Molding at the plant is nonstop; about 2200 dishwashers are made per eight-hour shift. Whirlpool selected a vertical injection machine (to save floorspace) from Battenfeld (South Elgin, IL), and injection molds from Diamond Tool (Euclid, OH), for the work. Matson describes the tooling as a "mold and a half" with a two-cavity upper half and two interchangeable lower halves, each with two cavities designed to rotate 180_ and then return. Whirlpool opted for molding of the sumps on separate presses.

The transition included extensive molding on a prototype tool; the prototype was a single-cavity tool designed to fit a standard 300-tonne horizontal press. Among lessons Whirlpool noted during testing was that the overmolded TPE need not account for shrinkage of the PP sumps. Previously shrinkage, and how it affected gasket sealing, had been an issue as the sumps had been molded, then stored for two days prior to manual application of the thermoset gaskets.

Matson says the transition has been a success, though one the firm continues to work to improve. Although weld-line strength remains a concern, he says no failures have been observed, nor were any forced during accelerated life testing. MD

Case study #2: This stud (finder) looks good, too

Officials at power tool manufacturer Zircon Corp. (Campbell, CA) thought the technology within their stud finders made them great products, but also recognized that consumers would need to buy the tools to discover this. How to move them from store shelf to handyman''s toolbox?

The OEM worked with TPE compounder GLS Corp. and injection molders Nypro, from its San Diego, CA facility, and EIMO America of Vicksburg, MI, to redesign the tools so that the high-impact polystyrene (HIPS) or acrylonitrile butadiene styrene (ABS) cases could be overmolded. Zircon officials say they also considered painting and gluing of thermoset rubber handles, but the economic and quality benefits of TPE overmolding won them over.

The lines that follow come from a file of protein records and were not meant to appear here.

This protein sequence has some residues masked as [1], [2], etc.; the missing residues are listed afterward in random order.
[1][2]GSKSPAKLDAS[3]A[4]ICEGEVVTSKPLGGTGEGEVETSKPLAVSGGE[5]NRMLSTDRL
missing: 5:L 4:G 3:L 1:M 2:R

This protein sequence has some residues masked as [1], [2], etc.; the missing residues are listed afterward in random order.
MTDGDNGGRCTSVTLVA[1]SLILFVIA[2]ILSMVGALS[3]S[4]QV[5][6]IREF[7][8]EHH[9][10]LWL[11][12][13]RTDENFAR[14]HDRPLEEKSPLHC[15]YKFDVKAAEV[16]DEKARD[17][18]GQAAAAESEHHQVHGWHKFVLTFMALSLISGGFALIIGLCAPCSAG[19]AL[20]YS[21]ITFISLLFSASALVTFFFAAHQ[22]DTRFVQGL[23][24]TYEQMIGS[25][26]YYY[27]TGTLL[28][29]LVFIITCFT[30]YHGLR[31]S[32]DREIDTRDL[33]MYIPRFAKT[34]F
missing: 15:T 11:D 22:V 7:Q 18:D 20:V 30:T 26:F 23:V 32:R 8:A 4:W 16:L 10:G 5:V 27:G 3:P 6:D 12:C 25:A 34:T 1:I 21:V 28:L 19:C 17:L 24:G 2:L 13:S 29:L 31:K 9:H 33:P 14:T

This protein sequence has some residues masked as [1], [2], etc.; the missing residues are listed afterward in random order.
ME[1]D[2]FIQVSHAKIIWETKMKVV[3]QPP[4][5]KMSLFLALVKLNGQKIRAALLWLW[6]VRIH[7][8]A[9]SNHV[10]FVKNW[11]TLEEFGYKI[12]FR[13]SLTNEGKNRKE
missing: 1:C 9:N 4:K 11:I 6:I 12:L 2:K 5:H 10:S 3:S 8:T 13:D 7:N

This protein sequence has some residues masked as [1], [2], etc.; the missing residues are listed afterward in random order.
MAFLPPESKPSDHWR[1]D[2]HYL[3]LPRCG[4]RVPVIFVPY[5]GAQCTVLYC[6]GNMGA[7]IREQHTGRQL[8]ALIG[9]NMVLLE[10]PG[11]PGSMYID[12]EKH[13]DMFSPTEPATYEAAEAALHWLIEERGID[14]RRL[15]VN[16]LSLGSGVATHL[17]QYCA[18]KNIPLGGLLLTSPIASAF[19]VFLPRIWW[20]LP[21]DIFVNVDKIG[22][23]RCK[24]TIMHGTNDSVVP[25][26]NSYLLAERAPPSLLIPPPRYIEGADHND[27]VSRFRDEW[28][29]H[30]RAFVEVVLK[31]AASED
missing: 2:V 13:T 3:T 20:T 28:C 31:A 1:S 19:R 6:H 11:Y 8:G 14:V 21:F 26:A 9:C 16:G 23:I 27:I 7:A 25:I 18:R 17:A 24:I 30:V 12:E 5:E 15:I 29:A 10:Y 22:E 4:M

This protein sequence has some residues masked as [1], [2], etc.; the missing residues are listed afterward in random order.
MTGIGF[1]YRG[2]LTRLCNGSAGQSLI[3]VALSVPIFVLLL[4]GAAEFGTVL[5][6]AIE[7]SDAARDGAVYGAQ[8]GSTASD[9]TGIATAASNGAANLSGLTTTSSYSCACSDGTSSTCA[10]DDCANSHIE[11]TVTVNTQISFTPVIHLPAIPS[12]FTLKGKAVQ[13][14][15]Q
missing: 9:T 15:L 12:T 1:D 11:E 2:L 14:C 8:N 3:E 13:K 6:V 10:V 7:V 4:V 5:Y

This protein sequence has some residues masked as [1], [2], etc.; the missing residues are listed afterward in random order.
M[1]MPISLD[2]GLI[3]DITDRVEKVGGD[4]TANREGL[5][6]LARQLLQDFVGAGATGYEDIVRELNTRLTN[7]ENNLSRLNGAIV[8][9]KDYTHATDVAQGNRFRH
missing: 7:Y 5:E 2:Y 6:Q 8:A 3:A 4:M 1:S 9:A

Zircon went with two GLS grades. Dynaflex D-3202 colored grades (based on TPE from Kraton Polymers LLC) gave the first products the standout coloring to catch consumers'' eyes, plus the desired dry, soft-touch grip. Then, as the manufacturer expanded its stud-finder range to include models for professional builders or contractors, it also specified a black Versaflex grade that offered dirt and grease resistance. The new CenterVision product line will use a gray Dynaflex grade.

10 tips for successful overmolding

Heed the top 10 TPE overmolding rules of thumb offered by Malar Shetty, application development manager at GLS:

1. Substrate thickness should be greater than twice the TPE overmold thickness

2. Incorporate air vents at end of fill.

3. Flow ratios (length/thickness) on new designs should be between 80:1 and 120:1.

4. Start with a small gate to maintain low cycle time and ease degating.

5. Incorporate proper flow shutoff of TPE at cavity edge.

6. Add surface texture to molds to prevent sticking.

7. Be certain the runner system is truly balanced.

8. If TPE walls must be very thin, use mechanical interlocks.

9. For tools with 16 or more cavities, consider using a hot sprue or, better yet, a hot runner system to reduce runner scrap and cycle time.

10. For those hot runner systems, use external heating.

Matthew Defosse [email protected]

Contact information


Bayer Polymers  

DSM Engineering Plastics  

Fairway Molds  


GLS Corp  


Zeon Chemicals